Jennifer Leaning on Climate Change and Migration

Photo credit: © 2014 M Ponir Hossain, Courtesy of Photoshare Photographer: M Ponir Hossain Climate-affected internally displaced persons board a boat to travel to Dhaka, Bangladesh.

FXB director Dr. Jennifer Leaning has long been concerned about climate change from a humanitarian and human rights perspective, particularly as it affects forced migration.  She will deliver the keynote for an upcoming symposium on Climate Change, Migration, and Health on Thursday, September 28 (free, but registration necessary). Sponsored by the Harvard Global Health Institute,  the symposium explores the grave consequences for global health that climate-induced migration poses in the 21st century. FXB research associate Elizabeth Donger will present on a panel about caring for climate migrants, sharing lessons from FXB’s recent project on the health and well-being of adolescent refugees living in urban environments in Ecuador and Zambia; a host of other notables will speak.

As Dr. Leaning discusses in the Harvard University Center for the Environment (HUCE) video on this linked page, she first considered climate change in terms of the increasing numbers of wind and water storms and the rising of sea levels. Her experience from 2004 through 2007 working with refugees from the Darfur conflict deepened her understanding of the role of climate change in inciting or enabling conflict. The underlying problem came from a collapse of livelihoods because of lack of water from drought. The settled farmers could no longer depend on drawing water for crop irrigation; they needed to diversify into raising some livestock. Meanwhile, the nomadic tribes who depended on land for grazing their herds needed to go farther and farther afield.  The nomads, one set of tribes and ethnicities supported by the government, were forced into proximity with the farmers from another set of tribes and ethnicities, and conflict burst out. Desertification was the spark that lit that explosion of politics, ethnicities, and old histories.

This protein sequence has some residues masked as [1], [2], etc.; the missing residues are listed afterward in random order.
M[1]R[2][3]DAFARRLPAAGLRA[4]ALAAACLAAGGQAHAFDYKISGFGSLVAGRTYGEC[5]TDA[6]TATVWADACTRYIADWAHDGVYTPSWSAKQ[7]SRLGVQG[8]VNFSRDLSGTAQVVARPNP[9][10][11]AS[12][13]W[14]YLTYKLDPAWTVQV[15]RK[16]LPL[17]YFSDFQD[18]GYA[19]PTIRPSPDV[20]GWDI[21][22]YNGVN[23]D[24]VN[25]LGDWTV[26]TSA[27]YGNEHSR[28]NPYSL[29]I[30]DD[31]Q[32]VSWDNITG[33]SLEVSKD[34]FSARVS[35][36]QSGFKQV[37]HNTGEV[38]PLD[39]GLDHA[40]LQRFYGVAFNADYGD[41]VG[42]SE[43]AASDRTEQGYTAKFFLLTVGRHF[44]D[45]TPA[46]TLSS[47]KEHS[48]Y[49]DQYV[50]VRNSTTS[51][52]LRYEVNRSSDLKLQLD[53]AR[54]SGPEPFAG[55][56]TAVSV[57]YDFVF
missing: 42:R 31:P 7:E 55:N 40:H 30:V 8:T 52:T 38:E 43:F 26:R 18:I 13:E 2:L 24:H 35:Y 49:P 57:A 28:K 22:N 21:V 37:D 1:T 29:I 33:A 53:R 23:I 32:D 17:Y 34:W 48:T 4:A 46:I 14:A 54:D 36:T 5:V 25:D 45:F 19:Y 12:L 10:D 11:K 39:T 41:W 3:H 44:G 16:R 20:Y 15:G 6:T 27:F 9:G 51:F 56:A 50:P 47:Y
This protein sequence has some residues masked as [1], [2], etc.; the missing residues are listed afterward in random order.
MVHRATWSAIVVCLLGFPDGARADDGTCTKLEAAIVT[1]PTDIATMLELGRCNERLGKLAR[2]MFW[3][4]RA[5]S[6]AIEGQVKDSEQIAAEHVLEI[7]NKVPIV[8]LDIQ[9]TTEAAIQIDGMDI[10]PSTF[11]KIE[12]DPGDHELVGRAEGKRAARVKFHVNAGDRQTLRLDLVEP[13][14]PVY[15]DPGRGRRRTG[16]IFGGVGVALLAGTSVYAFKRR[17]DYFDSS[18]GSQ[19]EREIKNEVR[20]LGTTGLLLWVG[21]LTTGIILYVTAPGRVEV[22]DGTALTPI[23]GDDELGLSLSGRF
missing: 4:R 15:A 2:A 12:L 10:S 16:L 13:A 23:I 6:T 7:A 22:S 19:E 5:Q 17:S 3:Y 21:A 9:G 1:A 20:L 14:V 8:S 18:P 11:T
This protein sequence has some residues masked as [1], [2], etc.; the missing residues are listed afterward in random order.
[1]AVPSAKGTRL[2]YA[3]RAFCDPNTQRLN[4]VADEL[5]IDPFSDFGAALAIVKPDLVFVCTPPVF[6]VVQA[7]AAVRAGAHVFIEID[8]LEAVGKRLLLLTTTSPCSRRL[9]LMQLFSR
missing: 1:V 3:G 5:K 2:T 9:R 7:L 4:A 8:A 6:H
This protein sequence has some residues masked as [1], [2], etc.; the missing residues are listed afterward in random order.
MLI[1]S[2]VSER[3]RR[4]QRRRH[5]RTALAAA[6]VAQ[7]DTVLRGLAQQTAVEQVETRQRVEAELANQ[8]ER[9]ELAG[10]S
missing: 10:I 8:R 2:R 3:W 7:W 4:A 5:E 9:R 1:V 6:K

Dr. Leaning sees the four-year drought in Syria as an important part of the build-up to conflict there, as she explains in her remarks at a precursor to next week’s event.  As the climate changes, Dr. Leaning expects that more and more such examples. Along with HUCE, HGHI organized a conference in April 2017 which contained the seeds of next week’s seminar. At “Human Health in a Changing Climate,” Dr. Leaning spoke on the panel, Climate Change, Migration, and Health. Her contribution, “Climate Change, Distress Migration, and Armed Conflict: The Case of Syria,” discussed climate change as a factor in the beginning of the Syrian conflict and its effects on displaced people now.

Go to the video of the panel. Or go here for individual videos of all the sessions of the day, which former US Vice-President Al Gore recommended in a Tweet.

Go to the HUCE webpage for Dr. Leaning, which features papers and other videos, as well as the video mentioned above.

Some of this post appeared in an April FXB post on a similar topic.